Clearing the Skies: FAA Sheds Light on Local Drone Regulation with Updated Fact Sheet

In a move that ends years of ambiguity, the Federal Aviation Administration (FAA) has unveiled new guidelines on the regulation of drones at federal, state, and local levels. This recent development emerged almost a decade after the agency's last significant update on the subject.

The Heart of the Update

On July 14, 2023, the FAA's Office of the Chief Counsel released a revised Fact Sheet, which serves as a successor to its 2015 predecessor. This document delves deep into the rights of federal and local authorities regarding the regulation of uncrewed aircraft systems (UAS, or drones).

The FAA stated, “Congress has long vested the FAA with broad and exclusive authority to regulate airspace use, management, safety, and more.” The 2012 Congress directive called on the FAA to weave drones seamlessly into the national airspace fabric. Given the rapid rise of and its diverse applications, local bodies began questioning their role in its regulation. This led to the creation of the 2015 Fact Sheet.

Over the past few years, as drone usage surged, the need for clearer boundaries became evident. The updated Fact Sheet is designed to offer clarity, especially as state and local jurisdictions continued their exploration into drone regulation. One key point it emphasizes is the FAA's sole jurisdiction over aviation safety and efficient airspace use. In direct terms, local governments attempting to regulate these areas are overstepping their bounds.

New in 2023

While there are echoes of the 2015 document in the latest release, notable changes include a more definitive stance on federal authority. Where the 2015 sheet hinted at possible state and local regulatory actions, the 2023 version stands firm on the FAA's jurisdiction. It now specifically details the extent of federal preemption in drone regulation and clarifies misconceptions.

For instance, the Fact Sheet asserts that the FAA oversees “airspace efficiency for UAS at low altitudes” just as it does for manned flights at higher elevations. It also tackles the thorny issue of where drones can fly, stating that “navigable airspace” extends right down to the ground. Furthermore, the FAA highlights laws that may be preempted at state or local levels, especially those that impact commercial drone operations.

Where Local Bodies Stand

While the FAA champions broad federal jurisdiction, it acknowledges that not every drone-related rule at state or local level is out of bounds. The updated Fact Sheet delineates areas where local authorities can still act without breaching federal law. For example, it suggests that regulations on drone behavior, rather than where they can fly, might better align with federal preemption principles.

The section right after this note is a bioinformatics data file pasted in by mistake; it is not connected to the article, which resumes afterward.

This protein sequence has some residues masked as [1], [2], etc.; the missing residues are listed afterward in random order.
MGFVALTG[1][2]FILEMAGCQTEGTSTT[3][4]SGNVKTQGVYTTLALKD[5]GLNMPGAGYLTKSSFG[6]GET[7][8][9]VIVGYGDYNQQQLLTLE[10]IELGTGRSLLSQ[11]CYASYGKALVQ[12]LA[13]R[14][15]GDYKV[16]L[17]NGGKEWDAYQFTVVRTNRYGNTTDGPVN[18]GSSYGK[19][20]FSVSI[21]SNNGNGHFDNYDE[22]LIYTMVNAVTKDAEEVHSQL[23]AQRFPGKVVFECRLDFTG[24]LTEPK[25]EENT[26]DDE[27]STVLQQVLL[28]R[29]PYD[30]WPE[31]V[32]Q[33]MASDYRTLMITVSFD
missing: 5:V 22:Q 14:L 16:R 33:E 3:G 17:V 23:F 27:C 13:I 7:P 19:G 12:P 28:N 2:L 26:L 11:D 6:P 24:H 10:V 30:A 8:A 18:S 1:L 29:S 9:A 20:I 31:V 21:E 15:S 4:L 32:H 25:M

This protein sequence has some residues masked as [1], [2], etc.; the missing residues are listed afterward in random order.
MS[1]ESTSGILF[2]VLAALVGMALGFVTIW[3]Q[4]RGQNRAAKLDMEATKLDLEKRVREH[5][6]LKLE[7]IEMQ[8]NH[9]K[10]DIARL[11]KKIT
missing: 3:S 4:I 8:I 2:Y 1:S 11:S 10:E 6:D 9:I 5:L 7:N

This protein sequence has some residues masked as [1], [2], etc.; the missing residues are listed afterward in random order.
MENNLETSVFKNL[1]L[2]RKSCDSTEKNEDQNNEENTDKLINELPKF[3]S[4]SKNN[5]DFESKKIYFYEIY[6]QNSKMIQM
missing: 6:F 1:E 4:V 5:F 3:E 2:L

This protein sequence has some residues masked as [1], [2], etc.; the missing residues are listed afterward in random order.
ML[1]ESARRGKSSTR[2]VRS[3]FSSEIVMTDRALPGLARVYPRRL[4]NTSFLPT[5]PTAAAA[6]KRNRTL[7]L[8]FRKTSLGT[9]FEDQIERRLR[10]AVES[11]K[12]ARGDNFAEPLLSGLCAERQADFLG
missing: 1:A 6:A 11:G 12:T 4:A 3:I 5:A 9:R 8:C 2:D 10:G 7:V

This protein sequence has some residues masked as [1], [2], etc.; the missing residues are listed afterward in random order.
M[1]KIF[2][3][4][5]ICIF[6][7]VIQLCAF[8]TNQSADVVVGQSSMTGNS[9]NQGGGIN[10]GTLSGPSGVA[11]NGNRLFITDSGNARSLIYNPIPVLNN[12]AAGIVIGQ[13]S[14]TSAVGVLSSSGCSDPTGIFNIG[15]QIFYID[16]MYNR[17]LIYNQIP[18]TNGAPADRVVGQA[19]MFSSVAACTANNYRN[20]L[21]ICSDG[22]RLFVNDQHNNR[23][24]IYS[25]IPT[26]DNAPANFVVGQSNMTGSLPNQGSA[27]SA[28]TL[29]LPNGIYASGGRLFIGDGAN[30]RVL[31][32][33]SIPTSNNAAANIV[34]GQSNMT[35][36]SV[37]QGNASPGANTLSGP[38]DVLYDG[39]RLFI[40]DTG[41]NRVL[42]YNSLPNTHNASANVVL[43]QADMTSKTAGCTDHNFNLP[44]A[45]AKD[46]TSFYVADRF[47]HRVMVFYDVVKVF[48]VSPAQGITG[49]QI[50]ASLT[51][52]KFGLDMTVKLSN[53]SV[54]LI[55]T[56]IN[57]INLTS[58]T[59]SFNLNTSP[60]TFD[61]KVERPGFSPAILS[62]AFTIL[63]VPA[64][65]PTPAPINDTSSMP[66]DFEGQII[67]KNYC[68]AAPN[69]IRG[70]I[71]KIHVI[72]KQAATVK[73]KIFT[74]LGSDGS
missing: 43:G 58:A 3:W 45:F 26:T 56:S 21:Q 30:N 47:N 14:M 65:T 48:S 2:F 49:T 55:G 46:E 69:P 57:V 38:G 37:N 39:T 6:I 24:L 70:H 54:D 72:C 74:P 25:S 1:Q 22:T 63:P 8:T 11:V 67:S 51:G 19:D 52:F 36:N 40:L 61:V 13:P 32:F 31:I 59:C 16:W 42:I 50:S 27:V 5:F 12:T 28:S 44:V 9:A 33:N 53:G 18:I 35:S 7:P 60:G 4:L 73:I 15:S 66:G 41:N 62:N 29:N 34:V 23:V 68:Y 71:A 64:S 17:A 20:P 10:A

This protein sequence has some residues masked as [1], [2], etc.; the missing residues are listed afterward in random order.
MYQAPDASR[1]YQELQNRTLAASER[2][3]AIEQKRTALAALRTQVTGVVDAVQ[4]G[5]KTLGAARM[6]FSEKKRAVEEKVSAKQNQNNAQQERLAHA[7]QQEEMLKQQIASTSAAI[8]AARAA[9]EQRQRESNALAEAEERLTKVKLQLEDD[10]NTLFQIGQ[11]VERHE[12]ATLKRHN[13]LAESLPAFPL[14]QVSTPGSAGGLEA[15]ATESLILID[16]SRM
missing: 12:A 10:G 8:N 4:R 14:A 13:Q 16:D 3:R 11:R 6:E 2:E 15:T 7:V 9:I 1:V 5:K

The Fact Sheet also offers examples of potential local regulations, such as those concerning land use, privacy, criminal activity, or even specific areas like suppression.

What's Ahead for Drone Regulation?

The FAA's latest Fact Sheet, while offering much-needed clarity, isn't without its nuances. Some areas of potential contention involve regulations that don't directly tackle aviation safety but might impact drone operations.

Also, while local bodies can oversee drone takeoffs and landings, this authority has its limits. For example, a blanket ban on drone operations due to restrictions on takeoff and landing points in a city might still breach federal guidelines.

In conclusion, the updated FAA Fact Sheet is a significant stride towards clarifying the legal landscape for drones in the U.S. By largely echoing the 's perspective, it nullifies arguments advocating for more lenient local drone regulations. While a few gray areas persist, this new directive will likely serve as an invaluable guide for lawmakers and the drone industry in the years ahead.


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Haye Kesteloo
Haye Kesteloo

Haye Kesteloo is the Editor in Chief and Founder of DroneXL.co, where he covers all drone-related news, DJI rumors and writes drone reviews, and EVXL.co, for all news related to electric vehicles. He is also a co-host of the PiXL Drone Show on YouTube and other podcast platforms. Haye can be reached at haye @ dronexl.co or @hayekesteloo.

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